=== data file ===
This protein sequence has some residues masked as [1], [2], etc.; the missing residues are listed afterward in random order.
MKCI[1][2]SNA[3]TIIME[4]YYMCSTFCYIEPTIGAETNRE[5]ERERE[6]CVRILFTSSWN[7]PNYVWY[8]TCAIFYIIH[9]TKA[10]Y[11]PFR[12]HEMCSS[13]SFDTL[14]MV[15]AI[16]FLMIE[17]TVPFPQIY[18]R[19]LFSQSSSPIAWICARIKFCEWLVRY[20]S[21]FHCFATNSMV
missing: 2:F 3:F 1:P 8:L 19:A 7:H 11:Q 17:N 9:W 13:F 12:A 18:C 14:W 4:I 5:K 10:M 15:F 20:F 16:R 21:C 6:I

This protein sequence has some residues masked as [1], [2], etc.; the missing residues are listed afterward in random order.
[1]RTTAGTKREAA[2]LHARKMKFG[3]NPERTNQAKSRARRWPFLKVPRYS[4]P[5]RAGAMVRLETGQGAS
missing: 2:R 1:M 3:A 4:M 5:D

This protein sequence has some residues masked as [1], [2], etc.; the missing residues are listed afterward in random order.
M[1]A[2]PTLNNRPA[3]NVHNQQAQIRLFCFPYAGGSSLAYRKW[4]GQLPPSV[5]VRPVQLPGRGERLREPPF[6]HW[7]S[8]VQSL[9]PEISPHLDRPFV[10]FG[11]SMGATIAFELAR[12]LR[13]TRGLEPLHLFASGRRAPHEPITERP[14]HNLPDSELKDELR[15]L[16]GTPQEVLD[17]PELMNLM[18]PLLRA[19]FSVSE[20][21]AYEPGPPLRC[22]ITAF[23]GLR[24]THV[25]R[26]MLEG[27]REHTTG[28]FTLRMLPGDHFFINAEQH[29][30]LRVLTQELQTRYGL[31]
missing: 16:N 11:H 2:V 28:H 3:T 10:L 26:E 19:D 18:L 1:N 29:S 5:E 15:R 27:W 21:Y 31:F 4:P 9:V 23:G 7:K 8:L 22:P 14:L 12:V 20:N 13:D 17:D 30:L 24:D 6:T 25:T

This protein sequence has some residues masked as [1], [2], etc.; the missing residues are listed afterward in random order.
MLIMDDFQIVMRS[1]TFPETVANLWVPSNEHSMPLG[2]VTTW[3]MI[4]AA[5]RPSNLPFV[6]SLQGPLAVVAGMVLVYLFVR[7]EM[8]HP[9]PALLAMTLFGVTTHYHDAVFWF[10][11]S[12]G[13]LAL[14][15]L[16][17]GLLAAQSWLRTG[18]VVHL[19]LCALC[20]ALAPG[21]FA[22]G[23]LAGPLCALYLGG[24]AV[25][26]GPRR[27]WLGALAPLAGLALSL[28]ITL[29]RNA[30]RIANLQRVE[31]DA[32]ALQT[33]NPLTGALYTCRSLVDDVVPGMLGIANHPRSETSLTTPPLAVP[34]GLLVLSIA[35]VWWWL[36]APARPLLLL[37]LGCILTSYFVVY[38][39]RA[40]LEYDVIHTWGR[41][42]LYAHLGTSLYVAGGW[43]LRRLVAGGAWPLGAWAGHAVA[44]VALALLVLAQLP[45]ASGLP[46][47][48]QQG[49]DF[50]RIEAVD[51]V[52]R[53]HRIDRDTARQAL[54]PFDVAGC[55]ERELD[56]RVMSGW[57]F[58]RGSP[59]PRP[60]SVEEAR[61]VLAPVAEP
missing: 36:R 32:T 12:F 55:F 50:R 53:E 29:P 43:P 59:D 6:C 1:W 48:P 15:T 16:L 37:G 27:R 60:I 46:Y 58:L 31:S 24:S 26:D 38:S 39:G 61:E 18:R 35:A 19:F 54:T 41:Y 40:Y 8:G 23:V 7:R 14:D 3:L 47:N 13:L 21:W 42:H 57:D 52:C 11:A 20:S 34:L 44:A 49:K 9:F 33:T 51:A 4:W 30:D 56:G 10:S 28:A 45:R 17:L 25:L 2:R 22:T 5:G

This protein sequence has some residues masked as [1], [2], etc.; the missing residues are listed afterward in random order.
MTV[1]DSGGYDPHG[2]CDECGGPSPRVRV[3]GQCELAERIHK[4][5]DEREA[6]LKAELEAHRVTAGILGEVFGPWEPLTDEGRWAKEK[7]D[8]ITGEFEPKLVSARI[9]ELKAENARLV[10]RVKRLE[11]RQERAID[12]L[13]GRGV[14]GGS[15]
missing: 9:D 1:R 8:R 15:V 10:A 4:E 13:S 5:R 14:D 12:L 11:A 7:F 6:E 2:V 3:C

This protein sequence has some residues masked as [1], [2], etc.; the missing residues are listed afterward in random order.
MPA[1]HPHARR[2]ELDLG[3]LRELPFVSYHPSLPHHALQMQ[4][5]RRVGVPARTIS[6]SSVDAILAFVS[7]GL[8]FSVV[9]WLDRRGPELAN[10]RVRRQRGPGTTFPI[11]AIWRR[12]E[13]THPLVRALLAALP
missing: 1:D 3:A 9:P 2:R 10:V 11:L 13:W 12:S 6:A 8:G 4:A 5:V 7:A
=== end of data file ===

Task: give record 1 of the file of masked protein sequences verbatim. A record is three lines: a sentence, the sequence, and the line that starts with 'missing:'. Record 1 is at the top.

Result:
This protein sequence has some residues masked as [1], [2], etc.; the missing residues are listed afterward in random order.
MKCI[1][2]SNA[3]TIIME[4]YYMCSTFCYIEPTIGAETNRE[5]ERERE[6]CVRILFTSSWN[7]PNYVWY[8]TCAIFYIIH[9]TKA[10]Y[11]PFR[12]HEMCSS[13]SFDTL[14]MV[15]AI[16]FLMIE[17]TVPFPQIY[18]R[19]LFSQSSSPIAWICARIKFCEWLVRY[20]S[21]FHCFATNSMV
missing: 2:F 3:F 1:P 8:L 19:A 7:H 11:Q 17:N 9:W 13:F 12:A 18:C 14:W 4:I 5:K 10:M 15:F 20:F 16:R 21:C 6:I